Paleontology Definitions: Describing the Purpose of a Fossilized Life

How Many Different Ways Can You Define Paleontology?

A fossilized frog, from Bechlejovice in the Czech Republic. possibly Palaeobatrachus gigas
A fossilized frog, from Bechlejovice in the Czech Republic. possibly Palaeobatrachus gigas. Kevin Walsh

Paleontology is the study of the fossil evidence for all life on planet earth—plant and animal alike. Here are some additional definitions from scholars in the field.—Kris Hirst

Paleontology Definitions

Paleontology is the study of what fossils tell us about the ecologies of the past, about evolution, and about our place, as humans, in the world.... [It is] a field which integrates both biology and geology to solve the riddles of the history of life.

  • Douglas H. Erwin. 1995. Quo Vadis Paleontology? The PaleoNet Forum: An Irregular Electronic Journal 1(2).

Paleontology is among the broadest of all human pursuits, literally essential for an adequate understanding of the history (and future) of the Earth's climate, as well as its biodiversity, ocean circulation, and geochemical cycles. Fossils are key tools for the dating of rocks and the location of hydrocarbons, and for reconstructing past positions of continents and oceans (and thus for an understanding of the tectonic and seismic history of the Earth). It is now widely recognized by Earth scientists that life is one of the most important geological forces on this planet. From erosion to carbon and oxygen in the atmosphere, organisms have been profoundly affecting geological processes for several billion years. We know this in large part because of paleontology.

    Paleontology is the science that deals with the fossils of animals and plants through their fossilized remains. It is the study of what fossils tell us about the ecologies of the past, about evolution, and about our place, as humans, in the world. Paleontology incorporates knowledge from biology, geology, ecology, anthropology, archaeology, and even computer science to understand the processes that have led to the origination and eventual destruction of the different types of organisms since life arose.

    Paleontology aims at a reconstruction of the history of life on Earth.

    Paleontology is the science which treats [all] of the life which has existed on the globe during former geological periods.

    Paleontology is concerned with fossils, the remains of organisms that lived in the past. The fossil record is diverse and discontinuous--a record that was not fully understood until the theory of evolution was formulated. It is a remarkable record in spite of its imperfections. The list of fossils includes animals that range in size and organic complexity from the shells of microscopic protozoans to the frozen bodies of elephants. Paleontology includes tests of microscopic plant-like organisms (diatoma) and trunks of forest trees. Even bacteria have been preserved and, in rare instances, the impressions of soft-bodied forms such as jellyfish.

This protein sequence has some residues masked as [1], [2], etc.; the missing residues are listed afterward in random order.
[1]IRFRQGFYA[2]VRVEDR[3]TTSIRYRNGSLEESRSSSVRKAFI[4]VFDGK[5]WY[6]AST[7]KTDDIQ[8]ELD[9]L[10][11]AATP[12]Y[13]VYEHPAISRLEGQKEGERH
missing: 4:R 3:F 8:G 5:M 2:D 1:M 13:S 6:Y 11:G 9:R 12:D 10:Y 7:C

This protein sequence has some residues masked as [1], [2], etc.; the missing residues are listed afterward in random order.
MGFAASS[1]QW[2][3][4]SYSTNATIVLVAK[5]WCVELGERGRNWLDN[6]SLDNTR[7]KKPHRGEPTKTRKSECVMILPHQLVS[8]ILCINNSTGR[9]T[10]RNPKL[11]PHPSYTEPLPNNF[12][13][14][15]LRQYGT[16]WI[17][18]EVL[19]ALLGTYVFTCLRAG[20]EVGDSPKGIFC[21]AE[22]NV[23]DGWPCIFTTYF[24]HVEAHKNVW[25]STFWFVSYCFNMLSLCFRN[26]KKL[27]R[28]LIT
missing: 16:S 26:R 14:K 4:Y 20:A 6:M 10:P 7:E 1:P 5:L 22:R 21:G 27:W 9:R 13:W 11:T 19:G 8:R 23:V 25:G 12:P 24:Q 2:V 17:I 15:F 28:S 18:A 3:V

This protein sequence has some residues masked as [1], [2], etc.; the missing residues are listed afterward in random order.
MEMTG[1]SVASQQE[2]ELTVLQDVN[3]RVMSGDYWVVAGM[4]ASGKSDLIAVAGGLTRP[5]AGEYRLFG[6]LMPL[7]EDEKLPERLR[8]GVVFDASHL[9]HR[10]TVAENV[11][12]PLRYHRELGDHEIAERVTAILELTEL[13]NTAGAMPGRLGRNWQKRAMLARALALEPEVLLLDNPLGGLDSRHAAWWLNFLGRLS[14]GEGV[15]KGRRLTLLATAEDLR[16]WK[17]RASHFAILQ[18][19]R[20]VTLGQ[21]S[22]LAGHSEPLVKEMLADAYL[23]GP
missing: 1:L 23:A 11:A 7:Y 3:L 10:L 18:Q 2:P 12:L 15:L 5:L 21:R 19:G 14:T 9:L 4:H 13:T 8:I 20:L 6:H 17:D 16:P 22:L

The extreme rarity of transitional forms in the fossil record persist as the trade secret of paleontology. The evolutionary trees that adorn our textbooks have data only at the tips and nodes of their branches; the rest is inference, however reasonable, not the evidence of fossils... We fancy ourselves as the only true students of life's history, yet to preserve our favored account of evolution by natural selection we view our data as so bad that we never see the very process we profess to study.

      • Stephen Jay Gould. 1977. Evolution's erratic pace. Natural History 86:14. - Shamelessly borrowed by Kris Hirst from the Quote Mine at Talk Origins

      Paleontology is the study of a unique data set and associated evidence. The unique data set is the preserved, incomplete remains of organisms, the geological age of which can be established within certain limits and which have had a particular preservational history, of which a partial record is preserved in the rock matrix in which the fossil was found.

      Paleontology provides the means of inferring historical events which can be employed in the testing of evolutionary theories. To accomplish this requires that immensely complicated inferences be performed in which the danger of presupposing the theory to be tested must constantly be guarded against. With the greater use of auxiliary assumptions from geology and with improvements in their own craft, paleontologists will increasingly attempt to draw theoretically significant information from the fossil record.

      More Definitions

      Some paleontologists who study hominids such as Australopithecus and Homo erectus before they picked up a rock and began using it to butcher other animals with it, call themselves archaeologists. Since the line between human and hominid is to some extent fluid, and the study is pretty interesting, who am I to quibble?—Kris Hirst

      This feature is part of the Guide to Field Definitions of Archaeology and Related Disciplines.